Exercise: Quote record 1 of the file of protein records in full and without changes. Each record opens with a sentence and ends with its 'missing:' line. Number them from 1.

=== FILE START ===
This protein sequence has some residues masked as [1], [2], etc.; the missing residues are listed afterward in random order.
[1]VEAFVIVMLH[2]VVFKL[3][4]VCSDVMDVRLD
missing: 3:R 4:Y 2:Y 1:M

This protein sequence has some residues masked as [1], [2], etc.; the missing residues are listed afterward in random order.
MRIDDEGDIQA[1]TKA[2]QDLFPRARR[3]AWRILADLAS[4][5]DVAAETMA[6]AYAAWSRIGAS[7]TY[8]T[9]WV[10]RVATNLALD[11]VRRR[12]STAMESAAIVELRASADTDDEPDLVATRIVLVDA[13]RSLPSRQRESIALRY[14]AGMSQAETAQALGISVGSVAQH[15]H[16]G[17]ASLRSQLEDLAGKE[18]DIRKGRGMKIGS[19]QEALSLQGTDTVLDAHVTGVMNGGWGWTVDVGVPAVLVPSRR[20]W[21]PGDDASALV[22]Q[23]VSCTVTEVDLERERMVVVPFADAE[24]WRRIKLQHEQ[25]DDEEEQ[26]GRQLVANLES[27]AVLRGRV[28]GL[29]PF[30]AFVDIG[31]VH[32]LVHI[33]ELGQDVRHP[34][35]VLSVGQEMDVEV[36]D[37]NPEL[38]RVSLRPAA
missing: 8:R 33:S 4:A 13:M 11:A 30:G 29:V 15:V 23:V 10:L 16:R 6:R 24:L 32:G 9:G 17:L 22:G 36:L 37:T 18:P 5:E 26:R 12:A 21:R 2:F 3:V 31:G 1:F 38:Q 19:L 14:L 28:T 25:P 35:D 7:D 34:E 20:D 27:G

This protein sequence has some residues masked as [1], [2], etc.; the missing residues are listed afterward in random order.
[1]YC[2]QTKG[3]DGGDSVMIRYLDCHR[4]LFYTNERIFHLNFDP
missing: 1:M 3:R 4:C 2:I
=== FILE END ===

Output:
This protein sequence has some residues masked as [1], [2], etc.; the missing residues are listed afterward in random order.
[1]VEAFVIVMLH[2]VVFKL[3][4]VCSDVMDVRLD
missing: 3:R 4:Y 2:Y 1:M